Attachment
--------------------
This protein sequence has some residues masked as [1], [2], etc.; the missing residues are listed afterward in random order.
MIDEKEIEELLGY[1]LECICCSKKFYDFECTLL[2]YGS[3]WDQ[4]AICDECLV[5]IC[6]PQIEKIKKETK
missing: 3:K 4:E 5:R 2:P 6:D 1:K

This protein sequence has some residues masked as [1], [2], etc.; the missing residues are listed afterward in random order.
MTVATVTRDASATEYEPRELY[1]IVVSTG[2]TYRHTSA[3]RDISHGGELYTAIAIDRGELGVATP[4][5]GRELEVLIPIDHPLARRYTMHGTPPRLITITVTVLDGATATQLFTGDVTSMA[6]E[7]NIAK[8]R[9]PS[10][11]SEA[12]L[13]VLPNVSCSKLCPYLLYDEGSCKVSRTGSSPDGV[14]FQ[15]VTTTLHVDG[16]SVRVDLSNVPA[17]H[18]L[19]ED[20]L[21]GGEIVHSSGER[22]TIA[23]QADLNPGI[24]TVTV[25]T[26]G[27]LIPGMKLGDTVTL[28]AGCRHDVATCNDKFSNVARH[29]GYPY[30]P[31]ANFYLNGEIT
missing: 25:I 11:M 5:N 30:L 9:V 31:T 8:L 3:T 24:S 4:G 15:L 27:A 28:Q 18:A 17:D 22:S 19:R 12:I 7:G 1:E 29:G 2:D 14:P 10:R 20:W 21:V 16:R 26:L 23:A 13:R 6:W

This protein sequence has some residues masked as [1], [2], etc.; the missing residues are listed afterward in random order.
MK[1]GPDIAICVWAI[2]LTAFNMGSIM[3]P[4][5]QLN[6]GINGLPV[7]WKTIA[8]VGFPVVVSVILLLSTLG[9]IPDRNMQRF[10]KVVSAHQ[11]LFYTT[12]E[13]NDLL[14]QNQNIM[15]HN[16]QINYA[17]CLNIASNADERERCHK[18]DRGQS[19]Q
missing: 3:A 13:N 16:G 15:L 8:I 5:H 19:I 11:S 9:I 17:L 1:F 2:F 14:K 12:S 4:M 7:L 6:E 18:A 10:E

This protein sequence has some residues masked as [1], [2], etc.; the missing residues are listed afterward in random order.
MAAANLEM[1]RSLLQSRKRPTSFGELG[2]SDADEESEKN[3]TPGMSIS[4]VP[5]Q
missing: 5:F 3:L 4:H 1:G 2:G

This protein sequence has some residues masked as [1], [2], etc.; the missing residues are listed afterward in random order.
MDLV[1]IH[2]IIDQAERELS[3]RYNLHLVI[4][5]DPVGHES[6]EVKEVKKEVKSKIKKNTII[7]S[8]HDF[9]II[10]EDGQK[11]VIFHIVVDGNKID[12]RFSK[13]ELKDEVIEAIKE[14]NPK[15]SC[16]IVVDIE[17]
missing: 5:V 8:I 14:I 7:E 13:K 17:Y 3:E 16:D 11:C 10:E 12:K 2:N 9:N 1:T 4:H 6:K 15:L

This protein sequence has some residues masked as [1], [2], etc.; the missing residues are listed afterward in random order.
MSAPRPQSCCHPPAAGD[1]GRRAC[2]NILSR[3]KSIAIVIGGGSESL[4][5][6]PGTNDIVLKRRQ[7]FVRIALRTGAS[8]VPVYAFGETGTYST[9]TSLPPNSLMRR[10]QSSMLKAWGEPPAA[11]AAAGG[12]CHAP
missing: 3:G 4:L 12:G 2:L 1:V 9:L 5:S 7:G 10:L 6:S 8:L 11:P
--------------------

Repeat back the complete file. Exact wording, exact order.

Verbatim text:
This protein sequence has some residues masked as [1], [2], etc.; the missing residues are listed afterward in random order.
MIDEKEIEELLGY[1]LECICCSKKFYDFECTLL[2]YGS[3]WDQ[4]AICDECLV[5]IC[6]PQIEKIKKETK
missing: 3:K 4:E 5:R 2:P 6:D 1:K

This protein sequence has some residues masked as [1], [2], etc.; the missing residues are listed afterward in random order.
MTVATVTRDASATEYEPRELY[1]IVVSTG[2]TYRHTSA[3]RDISHGGELYTAIAIDRGELGVATP[4][5]GRELEVLIPIDHPLARRYTMHGTPPRLITITVTVLDGATATQLFTGDVTSMA[6]E[7]NIAK[8]R[9]PS[10][11]SEA[12]L[13]VLPNVSCSKLCPYLLYDEGSCKVSRTGSSPDGV[14]FQ[15]VTTTLHVDG[16]SVRVDLSNVPA[17]H[18]L[19]ED[20]L[21]GGEIVHSSGER[22]TIA[23]QADLNPGI[24]TVTV[25]T[26]G[27]LIPGMKLGDTVTL[28]AGCRHDVATCNDKFSNVARH[29]GYPY[30]P[31]ANFYLNGEIT
missing: 25:I 11:M 5:N 30:L 9:V 31:T 8:L 3:T 24:S 4:G 15:L 27:A 28:Q 18:A 17:D 22:S 19:R 12:I 7:G 1:E 29:G 2:D 14:P 10:R 20:W 21:V 16:R 26:L 23:A 13:R 6:W

This protein sequence has some residues masked as [1], [2], etc.; the missing residues are listed afterward in random order.
MK[1]GPDIAICVWAI[2]LTAFNMGSIM[3]P[4][5]QLN[6]GINGLPV[7]WKTIA[8]VGFPVVVSVILLLSTLG[9]IPDRNMQRF[10]KVVSAHQ[11]LFYTT[12]E[13]NDLL[14]QNQNIM[15]HN[16]QINYA[17]CLNIASNADERERCHK[18]DRGQS[19]Q
missing: 3:A 13:N 16:G 15:L 8:I 5:H 19:I 11:S 9:I 17:L 1:F 2:F 14:K 12:S 4:M 7:L 6:E 18:A 10:E

This protein sequence has some residues masked as [1], [2], etc.; the missing residues are listed afterward in random order.
MAAANLEM[1]RSLLQSRKRPTSFGELG[2]SDADEESEKN[3]TPGMSIS[4]VP[5]Q
missing: 5:F 3:L 4:H 1:G 2:G

This protein sequence has some residues masked as [1], [2], etc.; the missing residues are listed afterward in random order.
MDLV[1]IH[2]IIDQAERELS[3]RYNLHLVI[4][5]DPVGHES[6]EVKEVKKEVKSKIKKNTII[7]S[8]HDF[9]II[10]EDGQK[11]VIFHIVVDGNKID[12]RFSK[13]ELKDEVIEAIKE[14]NPK[15]SC[16]IVVDIE[17]
missing: 5:V 8:I 14:I 7:E 13:K 17:Y 3:E 16:D 11:C 10:E 12:K 2:N 9:N 1:T 4:H 6:K 15:L

This protein sequence has some residues masked as [1], [2], etc.; the missing residues are listed afterward in random order.
MSAPRPQSCCHPPAAGD[1]GRRAC[2]NILSR[3]KSIAIVIGGGSESL[4][5][6]PGTNDIVLKRRQ[7]FVRIALRTGAS[8]VPVYAFGETGTYST[9]TSLPPNSLMRR[10]QSSMLKAWGEPPAA[11]AAAGG[12]CHAP
missing: 3:G 4:L 12:G 2:L 1:V 9:L 5:S 7:G 10:L 6:S 8:L 11:P